Health authorities say there's no evidence that dogs can be infected or can spread it to humans, but quarantined a dog out of caution.
- Hong Kong is warning people not to kiss their dogs after one tested positive for a low level of the coronavirus and was placed into quarantine.
- A dog can pick up the virus from a surface or from their owner. Authorities are testing whether dogs can actually be infected or pass it to humans.
- Health authorities in Hong Kong and the World Health Organization say they currently have no evidence that either of these things can happen.
- The Hong Kong Agriculture, Fisheries and Conservation Department said that "Pet owners need not be overly concerned and under no circumstances should they abandon their pets."
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Hong Kong has warned people not to kiss their dogs after one tested positive for a low level of the coronavirus, even though there is no evidence that pets like cats and dogs can get the virus or spread it to humans.
Hong Kong Agriculture, Fisheries and Conservation Department said that experts say the dog, a Pomeranian, had a "low level of infection" that was likely to have come from a human, The Guardian reported.
The dog had been quarantined in an animal center in Hong Kong at the end of February after getting a "weak positive" result in a test for the COVID-19 virus.
But health authorities, including the AFCD, have cautioned that there is no evidence that the dog itself was infected, and may have just picked it up from a surface. It also said that people should not panic about their pets, or consider leaving them.
Hong Kong's Agriculture, Fisheries and Conservation Department had cautioned when it first announced the dog quarantine that the dog had not shown any symptoms, but that more testing was needed.
It said: "At present, the AFCD does not have evidence that pet animals can be infected with COVID-19 virus or can be a source of infection to people."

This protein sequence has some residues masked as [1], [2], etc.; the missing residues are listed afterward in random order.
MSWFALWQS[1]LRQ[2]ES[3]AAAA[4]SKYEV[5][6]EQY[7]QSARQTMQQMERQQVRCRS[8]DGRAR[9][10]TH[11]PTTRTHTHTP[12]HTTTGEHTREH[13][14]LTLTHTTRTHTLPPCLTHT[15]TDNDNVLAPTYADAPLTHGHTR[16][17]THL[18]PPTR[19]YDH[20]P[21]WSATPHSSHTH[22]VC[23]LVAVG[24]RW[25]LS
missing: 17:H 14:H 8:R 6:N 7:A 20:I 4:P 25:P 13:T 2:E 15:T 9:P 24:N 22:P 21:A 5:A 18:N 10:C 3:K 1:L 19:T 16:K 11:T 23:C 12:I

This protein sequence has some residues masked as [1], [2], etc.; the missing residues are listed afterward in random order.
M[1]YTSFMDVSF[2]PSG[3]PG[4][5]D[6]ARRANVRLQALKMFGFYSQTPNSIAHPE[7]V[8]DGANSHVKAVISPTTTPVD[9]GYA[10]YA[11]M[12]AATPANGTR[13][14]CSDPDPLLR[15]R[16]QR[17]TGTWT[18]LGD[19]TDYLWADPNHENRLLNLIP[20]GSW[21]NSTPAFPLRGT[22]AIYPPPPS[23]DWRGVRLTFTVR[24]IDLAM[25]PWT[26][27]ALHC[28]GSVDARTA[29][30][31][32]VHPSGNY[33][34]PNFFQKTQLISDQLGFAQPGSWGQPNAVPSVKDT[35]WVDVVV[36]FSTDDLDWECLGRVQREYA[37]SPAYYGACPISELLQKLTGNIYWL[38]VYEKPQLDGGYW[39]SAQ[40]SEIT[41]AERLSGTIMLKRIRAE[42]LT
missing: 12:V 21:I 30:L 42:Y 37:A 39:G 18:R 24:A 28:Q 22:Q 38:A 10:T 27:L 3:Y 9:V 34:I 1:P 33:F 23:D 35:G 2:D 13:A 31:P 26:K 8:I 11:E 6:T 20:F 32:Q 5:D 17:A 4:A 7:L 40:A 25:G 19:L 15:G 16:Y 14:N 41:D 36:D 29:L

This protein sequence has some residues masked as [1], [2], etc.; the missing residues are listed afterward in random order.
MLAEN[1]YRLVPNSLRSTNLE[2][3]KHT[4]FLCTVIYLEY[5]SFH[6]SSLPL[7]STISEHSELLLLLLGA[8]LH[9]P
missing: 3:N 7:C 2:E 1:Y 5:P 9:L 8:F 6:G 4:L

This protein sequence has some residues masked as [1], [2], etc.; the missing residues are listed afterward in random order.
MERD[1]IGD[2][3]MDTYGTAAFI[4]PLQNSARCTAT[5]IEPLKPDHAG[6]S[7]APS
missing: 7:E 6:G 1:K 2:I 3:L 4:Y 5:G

The AFCD then said the dog belonged to a coronavirus patient and that the positive result could have come from "environmental contamination of the dog's mouth and nose."
It said the dog would be repeatedly tested and only returned if the test results come back negative.
And Dr. Chuang Shuk-kwan, the head of the communicable-disease branch of Hong Kong's Centre for Health Protection, said authorities would go through the list of confirmed coronavirus patients to see if there were any other pets that it felt should also be tested, Hong Kong's South China Morning Post reported.
The World Health Organization has said: "At present, there is no evidence that companion animals/pets such as dogs or cats can be infected with the new coronavirus."
There is no evidence dogs can be infected
The AFCD said that "Pet owners need not be overly concerned and under no circumstances should they abandon their pets," The Guardian reported.
"Pet owners are reminded to adopt good hygiene practices (including hand washing before and after being around or handling animals, their food, or supplies, as well as avoiding kissing them) and to maintain a clean and hygienic household environment."
"People who are sick should restrict contacting animals. If there are any changes in the health condition of the pets, advice from a veterinarian should be sought as soon as possible," the department said.
And The Society for the Protection of Animals in Hong Kong, an animal welfare organization, noted that "Members of the public are advised to differentiate that 'being infected' does not equal being infectious and capable of spreading the COVID-19 virus."
"We wish to remind the public that there is no evidence that companion animals can transmit the disease to humans," it said, as noted in The Guardian's report.
It said it had been informed that the "dog is currently very healthy and doing well at the quarantine centre."
Some animals are being treated badly over the virus anyway
The outbreak of the coronavirus, which has now infected more than 95,000 people around the world and killed almost 3,300, has pushed some to target animals.
Reuters reported that authorities in Moscow have rounded up stray animals and exterminated rats in a bid to stop the virus from spreading, a move criticised by animal-rights groups. And wild animals have been killed by the disinfectant used to target the coronavirus.
Others are going to extreme lengths to protect pets during the outbreak.
Thousands of pets have been left without their owners in the Chinese city of Wuhan, where the virus originated, because the city of 11 million people was placed under lockdown and owners were unable to return to the city or have been placed into quarantine.
Some volunteer groups have thus been breaking into apartments to feed pets at their owners' requests. But those groups say they are overwhelmed by the number of pets in the city.